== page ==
Around 30,000 hectares of the Caribbean 'Moonscape' Island and its surrounding areas, including a 180 square-kilometer coral reef and seagrass meadows, has been granted as a protected area now known as the 'Redonda Ecosystem Reserve.' As a result of this new status, much of the wildlife that resides there and the surrounding environment will be protected with measures to support the island and the areas around it.
Previously, the island was home to plenty of invasive species, which have since been removed as part of the restoration efforts. Now, it is home to over 30 globally endangered and near-endangered species, seabird colonies, native trees, and native plants. Looking to the future, there are even plans to re-introduce some native species, including iguanas and burrowing owls back onto the island, where they will be better supported by the surrounding wildlife and new protection measures.
Currently, work is being done to restore and support the island's biodiversity, with some measures including an increase in biosecurity and closely monitoring the species that now reside there to ensure and promote a healthy and thriving population.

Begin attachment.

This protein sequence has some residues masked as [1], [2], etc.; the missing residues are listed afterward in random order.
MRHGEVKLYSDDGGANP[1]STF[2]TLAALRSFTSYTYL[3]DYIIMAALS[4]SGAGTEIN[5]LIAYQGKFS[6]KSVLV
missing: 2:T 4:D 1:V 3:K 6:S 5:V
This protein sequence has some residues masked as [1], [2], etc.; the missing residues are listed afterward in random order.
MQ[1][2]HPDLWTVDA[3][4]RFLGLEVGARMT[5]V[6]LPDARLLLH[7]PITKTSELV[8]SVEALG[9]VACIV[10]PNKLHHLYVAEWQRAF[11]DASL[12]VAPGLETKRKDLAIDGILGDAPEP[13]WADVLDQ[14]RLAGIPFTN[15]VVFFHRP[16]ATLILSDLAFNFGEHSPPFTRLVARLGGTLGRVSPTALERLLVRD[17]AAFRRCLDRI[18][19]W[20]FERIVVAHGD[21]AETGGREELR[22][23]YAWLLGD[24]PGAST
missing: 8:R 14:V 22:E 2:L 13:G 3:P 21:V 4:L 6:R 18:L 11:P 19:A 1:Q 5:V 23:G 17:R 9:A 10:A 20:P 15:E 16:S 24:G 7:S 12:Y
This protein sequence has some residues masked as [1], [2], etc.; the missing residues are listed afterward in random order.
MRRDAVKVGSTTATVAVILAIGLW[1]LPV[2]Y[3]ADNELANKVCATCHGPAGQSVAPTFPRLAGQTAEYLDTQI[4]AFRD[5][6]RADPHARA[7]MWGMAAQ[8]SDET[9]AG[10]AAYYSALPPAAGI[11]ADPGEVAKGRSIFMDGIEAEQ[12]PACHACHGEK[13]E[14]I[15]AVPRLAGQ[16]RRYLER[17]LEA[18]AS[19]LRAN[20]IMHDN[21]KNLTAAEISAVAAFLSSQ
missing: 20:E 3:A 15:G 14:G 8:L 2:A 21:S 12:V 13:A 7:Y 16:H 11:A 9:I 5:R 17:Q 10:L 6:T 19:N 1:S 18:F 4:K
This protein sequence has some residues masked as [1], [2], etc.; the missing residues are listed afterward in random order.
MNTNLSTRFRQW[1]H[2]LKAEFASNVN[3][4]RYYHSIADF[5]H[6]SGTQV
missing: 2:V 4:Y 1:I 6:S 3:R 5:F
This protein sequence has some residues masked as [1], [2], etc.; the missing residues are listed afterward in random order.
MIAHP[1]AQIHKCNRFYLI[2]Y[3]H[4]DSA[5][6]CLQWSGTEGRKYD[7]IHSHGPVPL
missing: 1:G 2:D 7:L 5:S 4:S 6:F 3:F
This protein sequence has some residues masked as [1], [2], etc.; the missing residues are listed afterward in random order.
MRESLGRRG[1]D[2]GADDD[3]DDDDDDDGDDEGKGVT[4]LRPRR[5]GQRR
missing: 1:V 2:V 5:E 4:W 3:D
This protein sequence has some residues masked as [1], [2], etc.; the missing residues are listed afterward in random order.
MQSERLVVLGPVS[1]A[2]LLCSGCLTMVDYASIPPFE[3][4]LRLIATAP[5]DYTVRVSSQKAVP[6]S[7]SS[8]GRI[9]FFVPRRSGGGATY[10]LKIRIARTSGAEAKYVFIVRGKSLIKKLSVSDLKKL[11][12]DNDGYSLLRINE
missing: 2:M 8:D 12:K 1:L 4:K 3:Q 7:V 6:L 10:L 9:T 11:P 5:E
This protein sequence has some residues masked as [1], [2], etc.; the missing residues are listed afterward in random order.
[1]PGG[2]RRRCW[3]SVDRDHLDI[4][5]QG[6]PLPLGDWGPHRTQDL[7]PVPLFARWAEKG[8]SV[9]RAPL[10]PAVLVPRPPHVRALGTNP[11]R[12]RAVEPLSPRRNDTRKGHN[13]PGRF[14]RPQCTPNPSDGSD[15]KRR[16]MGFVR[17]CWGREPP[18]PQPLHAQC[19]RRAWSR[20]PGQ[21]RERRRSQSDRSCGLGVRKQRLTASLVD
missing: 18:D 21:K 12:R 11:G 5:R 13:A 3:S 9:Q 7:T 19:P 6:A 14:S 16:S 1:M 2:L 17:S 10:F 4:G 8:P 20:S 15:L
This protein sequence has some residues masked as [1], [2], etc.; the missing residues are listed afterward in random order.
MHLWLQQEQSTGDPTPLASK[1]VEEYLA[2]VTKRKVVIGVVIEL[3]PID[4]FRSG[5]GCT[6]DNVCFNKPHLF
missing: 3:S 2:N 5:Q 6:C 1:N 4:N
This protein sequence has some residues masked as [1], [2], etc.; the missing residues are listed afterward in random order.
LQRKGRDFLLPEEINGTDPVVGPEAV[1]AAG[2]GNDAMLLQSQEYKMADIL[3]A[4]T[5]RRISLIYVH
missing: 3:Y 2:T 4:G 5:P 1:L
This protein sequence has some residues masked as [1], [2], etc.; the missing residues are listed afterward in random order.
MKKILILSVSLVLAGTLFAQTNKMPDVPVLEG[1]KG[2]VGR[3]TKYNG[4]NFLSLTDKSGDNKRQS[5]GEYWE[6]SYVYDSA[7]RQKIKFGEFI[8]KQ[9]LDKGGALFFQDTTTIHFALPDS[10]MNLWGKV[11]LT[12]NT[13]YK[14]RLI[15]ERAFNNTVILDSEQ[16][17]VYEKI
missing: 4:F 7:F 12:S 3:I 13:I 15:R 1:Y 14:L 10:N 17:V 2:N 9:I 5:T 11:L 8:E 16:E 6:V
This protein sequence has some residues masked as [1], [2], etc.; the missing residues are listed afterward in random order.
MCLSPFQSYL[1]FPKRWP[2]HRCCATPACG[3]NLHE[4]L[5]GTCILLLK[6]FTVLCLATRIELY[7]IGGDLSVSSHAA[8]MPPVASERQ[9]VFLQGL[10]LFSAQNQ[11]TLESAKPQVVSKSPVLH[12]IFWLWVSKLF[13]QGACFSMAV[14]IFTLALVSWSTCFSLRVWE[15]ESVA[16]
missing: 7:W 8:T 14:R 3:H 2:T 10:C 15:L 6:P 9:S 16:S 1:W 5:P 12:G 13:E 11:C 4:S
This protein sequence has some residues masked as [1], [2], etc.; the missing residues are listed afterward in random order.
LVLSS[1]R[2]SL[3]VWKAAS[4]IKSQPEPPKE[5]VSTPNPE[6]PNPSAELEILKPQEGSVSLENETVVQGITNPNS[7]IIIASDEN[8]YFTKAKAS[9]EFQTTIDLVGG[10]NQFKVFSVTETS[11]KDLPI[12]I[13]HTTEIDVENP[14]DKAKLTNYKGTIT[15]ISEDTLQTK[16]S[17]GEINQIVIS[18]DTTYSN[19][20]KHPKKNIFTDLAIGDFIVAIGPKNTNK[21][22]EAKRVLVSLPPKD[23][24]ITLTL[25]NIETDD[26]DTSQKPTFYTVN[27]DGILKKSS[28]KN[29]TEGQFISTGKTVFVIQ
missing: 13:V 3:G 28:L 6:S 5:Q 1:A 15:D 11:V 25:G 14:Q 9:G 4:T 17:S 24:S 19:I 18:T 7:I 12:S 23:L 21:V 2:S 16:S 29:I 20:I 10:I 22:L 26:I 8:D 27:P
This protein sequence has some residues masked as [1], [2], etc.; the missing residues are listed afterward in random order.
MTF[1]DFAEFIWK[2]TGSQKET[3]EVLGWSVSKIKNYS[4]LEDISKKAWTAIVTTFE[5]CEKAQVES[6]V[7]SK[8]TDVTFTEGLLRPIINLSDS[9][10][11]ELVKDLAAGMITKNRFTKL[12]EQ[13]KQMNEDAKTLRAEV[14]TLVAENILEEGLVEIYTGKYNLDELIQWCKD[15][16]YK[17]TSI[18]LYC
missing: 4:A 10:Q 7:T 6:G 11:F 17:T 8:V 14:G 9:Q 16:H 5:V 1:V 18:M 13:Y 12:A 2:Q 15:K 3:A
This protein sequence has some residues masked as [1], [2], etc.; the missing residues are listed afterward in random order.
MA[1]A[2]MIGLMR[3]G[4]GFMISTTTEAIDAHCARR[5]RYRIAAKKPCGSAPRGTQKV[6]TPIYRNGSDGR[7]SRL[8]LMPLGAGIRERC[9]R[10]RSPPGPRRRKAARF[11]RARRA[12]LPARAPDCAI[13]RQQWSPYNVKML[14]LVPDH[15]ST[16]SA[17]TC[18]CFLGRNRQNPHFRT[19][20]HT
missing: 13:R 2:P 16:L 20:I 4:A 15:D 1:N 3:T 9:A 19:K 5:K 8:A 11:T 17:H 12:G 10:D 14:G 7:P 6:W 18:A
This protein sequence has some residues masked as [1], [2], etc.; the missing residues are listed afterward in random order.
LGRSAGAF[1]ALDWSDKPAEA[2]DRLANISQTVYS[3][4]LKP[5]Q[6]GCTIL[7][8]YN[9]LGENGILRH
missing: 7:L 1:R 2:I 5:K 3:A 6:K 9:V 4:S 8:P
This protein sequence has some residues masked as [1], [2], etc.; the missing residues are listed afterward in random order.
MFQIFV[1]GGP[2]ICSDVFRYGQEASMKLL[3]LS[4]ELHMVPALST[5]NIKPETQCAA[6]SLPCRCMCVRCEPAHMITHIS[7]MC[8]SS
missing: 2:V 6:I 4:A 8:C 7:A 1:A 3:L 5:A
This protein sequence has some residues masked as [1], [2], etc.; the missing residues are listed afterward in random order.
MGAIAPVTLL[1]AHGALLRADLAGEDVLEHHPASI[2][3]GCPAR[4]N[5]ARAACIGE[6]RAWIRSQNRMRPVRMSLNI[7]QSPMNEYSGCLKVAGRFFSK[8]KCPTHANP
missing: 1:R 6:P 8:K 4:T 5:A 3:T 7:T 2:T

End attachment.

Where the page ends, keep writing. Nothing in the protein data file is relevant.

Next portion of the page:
Johnella Bradshaw, the Redonda program coordinator, EAG, stated the following: “To date, the restoration of this precious landscape has been truly remarkable. So much hard work and dedication, from so many people, has gone into making the establishment of the Redonda Ecosystem Reserve possible – this designation will ensure we can continue rewilding the island to the beautiful, biodiverse environment it once was.”
Alongside this Caribbean island, other island ecosystems around the world are also being restored as part of the 2030 Island-Ocean Connection Challenge, including highly threatened coral reefs. Much of the measures being taken are similar to those of the Caribbean 'Moonscape' Island, with plans to restore a thriving ecosystem in each area.